128: How to Get Your Kids to Play Outside & Why It Matters // Angela Hanscom
Over three years ago, long before I’d started 3 in 30 and really headed down the path of diving into parent education resources, I attended a presentation put on by my son Noah’s kindergarten about the importance of children playing outside.
Like most moms, I already believed outdoor play was a good idea for my kids and tried to prioritize it when I could, but the presentation that night honestly blew me away. The presenter was a pediatric occupational therapist named Angela Hanscom who explained in detail the ways that different systems of the body develop when kids are allowed to play and adventure outside--to run and jump and carry stuff and climb. She went on to present alarming data on how this generation of children is struggling much more than children in the past with gross and fine motor skills and other essential development of the body’s systems simply because they aren’t playing outdoors as much.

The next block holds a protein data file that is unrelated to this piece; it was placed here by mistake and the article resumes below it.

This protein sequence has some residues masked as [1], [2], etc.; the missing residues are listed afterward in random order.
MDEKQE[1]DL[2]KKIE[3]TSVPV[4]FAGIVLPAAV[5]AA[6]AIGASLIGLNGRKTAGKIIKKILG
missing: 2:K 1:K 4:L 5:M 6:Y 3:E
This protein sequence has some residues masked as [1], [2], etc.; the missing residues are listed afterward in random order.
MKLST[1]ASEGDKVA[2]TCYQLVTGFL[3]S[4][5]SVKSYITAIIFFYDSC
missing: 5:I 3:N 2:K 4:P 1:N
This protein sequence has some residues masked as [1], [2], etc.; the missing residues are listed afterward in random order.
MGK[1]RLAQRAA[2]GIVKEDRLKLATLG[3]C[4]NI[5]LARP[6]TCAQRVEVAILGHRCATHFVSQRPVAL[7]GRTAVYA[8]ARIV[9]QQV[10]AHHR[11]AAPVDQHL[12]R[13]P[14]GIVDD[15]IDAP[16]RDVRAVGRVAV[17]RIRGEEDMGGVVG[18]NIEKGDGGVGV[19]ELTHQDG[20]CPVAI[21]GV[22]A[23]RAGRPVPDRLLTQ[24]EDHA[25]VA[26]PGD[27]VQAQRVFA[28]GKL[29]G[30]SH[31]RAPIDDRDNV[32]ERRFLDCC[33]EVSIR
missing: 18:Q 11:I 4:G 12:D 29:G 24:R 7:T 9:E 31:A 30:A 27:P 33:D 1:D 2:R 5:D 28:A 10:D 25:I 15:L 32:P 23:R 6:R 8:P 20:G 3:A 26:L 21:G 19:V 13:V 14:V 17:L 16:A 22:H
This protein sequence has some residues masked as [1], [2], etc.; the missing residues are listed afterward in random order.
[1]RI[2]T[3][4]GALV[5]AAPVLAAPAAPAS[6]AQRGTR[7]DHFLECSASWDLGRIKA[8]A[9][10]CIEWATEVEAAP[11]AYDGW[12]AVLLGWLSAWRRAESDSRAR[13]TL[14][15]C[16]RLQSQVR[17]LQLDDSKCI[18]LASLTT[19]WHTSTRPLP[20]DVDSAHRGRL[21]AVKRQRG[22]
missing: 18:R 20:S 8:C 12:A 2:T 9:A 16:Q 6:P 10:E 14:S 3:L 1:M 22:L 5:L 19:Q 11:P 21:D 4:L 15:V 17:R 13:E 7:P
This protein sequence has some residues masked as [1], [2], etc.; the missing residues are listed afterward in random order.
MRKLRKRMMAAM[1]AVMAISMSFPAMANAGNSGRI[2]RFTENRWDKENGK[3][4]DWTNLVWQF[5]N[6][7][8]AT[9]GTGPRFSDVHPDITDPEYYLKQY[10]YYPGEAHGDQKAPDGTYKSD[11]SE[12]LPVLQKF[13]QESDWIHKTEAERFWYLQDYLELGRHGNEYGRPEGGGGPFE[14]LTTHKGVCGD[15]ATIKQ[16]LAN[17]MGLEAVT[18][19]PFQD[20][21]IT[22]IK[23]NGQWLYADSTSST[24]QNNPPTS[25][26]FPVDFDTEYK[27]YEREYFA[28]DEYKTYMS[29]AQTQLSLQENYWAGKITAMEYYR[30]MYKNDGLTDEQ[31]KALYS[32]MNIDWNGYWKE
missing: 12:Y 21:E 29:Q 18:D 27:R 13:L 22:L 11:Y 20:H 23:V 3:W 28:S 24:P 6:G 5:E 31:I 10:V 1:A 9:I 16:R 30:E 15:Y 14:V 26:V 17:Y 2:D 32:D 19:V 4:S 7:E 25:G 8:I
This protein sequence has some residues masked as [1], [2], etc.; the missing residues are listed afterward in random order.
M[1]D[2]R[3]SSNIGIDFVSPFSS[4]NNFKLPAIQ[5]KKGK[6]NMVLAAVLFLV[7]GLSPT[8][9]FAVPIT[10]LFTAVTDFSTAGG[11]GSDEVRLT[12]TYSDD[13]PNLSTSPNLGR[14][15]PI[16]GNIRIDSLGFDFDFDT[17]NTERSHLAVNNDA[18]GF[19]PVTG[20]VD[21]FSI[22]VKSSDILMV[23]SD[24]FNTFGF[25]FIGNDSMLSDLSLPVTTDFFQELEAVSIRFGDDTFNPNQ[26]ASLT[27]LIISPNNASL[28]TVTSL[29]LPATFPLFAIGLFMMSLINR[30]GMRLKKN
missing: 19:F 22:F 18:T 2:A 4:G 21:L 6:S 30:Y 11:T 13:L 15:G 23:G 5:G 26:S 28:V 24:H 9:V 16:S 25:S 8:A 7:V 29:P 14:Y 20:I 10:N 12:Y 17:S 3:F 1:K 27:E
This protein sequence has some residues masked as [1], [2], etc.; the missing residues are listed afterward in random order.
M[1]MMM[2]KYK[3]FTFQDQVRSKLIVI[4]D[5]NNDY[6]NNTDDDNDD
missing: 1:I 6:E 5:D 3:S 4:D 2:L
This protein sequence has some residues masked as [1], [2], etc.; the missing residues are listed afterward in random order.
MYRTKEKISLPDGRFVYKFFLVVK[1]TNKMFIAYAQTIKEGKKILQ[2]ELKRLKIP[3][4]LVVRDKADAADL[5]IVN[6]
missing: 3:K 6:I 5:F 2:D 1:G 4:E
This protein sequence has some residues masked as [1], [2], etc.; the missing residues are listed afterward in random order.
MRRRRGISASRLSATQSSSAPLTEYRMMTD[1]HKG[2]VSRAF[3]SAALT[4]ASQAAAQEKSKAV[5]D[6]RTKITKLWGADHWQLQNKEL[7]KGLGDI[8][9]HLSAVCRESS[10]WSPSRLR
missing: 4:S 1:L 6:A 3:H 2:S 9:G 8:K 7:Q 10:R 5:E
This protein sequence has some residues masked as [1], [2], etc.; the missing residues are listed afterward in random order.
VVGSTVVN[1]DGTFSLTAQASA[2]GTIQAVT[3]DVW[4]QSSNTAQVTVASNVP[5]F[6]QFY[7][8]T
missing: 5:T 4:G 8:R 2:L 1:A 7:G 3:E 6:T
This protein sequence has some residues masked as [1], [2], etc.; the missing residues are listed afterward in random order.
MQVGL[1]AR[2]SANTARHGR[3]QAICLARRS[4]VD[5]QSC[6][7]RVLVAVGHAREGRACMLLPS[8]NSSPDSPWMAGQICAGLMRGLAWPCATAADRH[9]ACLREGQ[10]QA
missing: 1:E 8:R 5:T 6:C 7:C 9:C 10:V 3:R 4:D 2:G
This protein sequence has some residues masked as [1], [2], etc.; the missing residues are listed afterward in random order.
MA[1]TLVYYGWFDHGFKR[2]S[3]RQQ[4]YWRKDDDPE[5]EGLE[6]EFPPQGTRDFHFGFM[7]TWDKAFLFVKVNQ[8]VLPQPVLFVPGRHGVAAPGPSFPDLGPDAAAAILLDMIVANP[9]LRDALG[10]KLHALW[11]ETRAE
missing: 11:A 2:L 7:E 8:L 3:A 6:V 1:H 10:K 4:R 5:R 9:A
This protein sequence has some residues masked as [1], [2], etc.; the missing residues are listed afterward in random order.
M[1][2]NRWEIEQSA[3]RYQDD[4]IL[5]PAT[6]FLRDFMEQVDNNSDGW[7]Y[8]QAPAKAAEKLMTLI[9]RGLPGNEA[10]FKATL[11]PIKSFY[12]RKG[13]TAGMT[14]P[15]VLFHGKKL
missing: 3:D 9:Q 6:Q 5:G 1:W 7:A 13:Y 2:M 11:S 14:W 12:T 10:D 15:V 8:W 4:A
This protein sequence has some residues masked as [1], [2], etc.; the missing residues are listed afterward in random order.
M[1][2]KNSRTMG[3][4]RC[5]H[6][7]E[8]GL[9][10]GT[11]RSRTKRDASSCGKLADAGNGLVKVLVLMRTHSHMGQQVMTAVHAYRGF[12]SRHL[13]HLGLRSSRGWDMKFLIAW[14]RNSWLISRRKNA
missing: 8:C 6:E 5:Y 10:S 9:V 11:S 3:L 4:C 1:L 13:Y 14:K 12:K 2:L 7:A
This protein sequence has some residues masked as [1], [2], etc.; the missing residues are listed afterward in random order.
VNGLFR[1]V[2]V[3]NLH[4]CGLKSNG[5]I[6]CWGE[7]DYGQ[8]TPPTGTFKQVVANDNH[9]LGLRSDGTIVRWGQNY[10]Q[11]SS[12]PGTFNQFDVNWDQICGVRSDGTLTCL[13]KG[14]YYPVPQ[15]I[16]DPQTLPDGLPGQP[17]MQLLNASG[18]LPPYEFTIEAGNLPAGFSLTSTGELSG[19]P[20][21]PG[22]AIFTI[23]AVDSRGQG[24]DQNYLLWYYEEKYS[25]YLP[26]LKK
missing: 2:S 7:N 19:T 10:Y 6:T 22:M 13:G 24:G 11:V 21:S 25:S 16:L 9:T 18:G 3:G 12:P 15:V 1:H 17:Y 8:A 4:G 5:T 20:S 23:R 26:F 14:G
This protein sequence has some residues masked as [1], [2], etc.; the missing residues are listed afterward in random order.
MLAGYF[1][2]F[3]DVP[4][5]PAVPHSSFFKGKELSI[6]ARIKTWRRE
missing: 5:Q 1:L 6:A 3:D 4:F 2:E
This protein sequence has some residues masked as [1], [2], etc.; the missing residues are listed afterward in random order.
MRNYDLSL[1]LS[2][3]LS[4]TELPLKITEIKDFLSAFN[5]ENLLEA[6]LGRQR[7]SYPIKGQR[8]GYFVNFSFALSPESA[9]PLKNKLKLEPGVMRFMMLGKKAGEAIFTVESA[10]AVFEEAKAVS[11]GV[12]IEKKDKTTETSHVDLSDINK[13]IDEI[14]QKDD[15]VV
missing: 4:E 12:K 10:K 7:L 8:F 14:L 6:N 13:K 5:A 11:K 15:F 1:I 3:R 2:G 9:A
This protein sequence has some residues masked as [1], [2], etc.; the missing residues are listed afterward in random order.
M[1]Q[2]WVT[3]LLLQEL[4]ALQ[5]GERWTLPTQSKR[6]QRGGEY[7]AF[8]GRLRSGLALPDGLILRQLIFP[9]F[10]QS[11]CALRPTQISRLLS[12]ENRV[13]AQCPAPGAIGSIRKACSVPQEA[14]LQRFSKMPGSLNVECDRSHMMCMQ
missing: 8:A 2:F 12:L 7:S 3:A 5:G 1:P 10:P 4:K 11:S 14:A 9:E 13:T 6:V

I left the presentation feeling determined to make outside play a more central part of our family’s culture, and though we haven’t always been great about this in the years since, her presentation has always stayed with me--and whenever I start to feel like it’s just too hard to convince my kids to go outside and play, I think about Angela’s work and recommit to making it happen.
I am so thrilled to have Angela Hanscom on 3 in 30 today to give this community a taste of the presentation that has stayed with me for all these years.
How to Get Your Children Playing Outside
1) Make "loose parts" available to them. Remember, these are materials that can be used in multiple ways, such as sticks, sheets, boards, tires, and buckets.
2) Invite children over to play for the day, not just for a few hours. Give them time outside and loose parts and see what they come up with!
3) Purposefully stage the outdoor environment to invite play. You can place fort building supplies or mud kitchen supplies in an outdoor area and see if it inspires them to come up with something to do.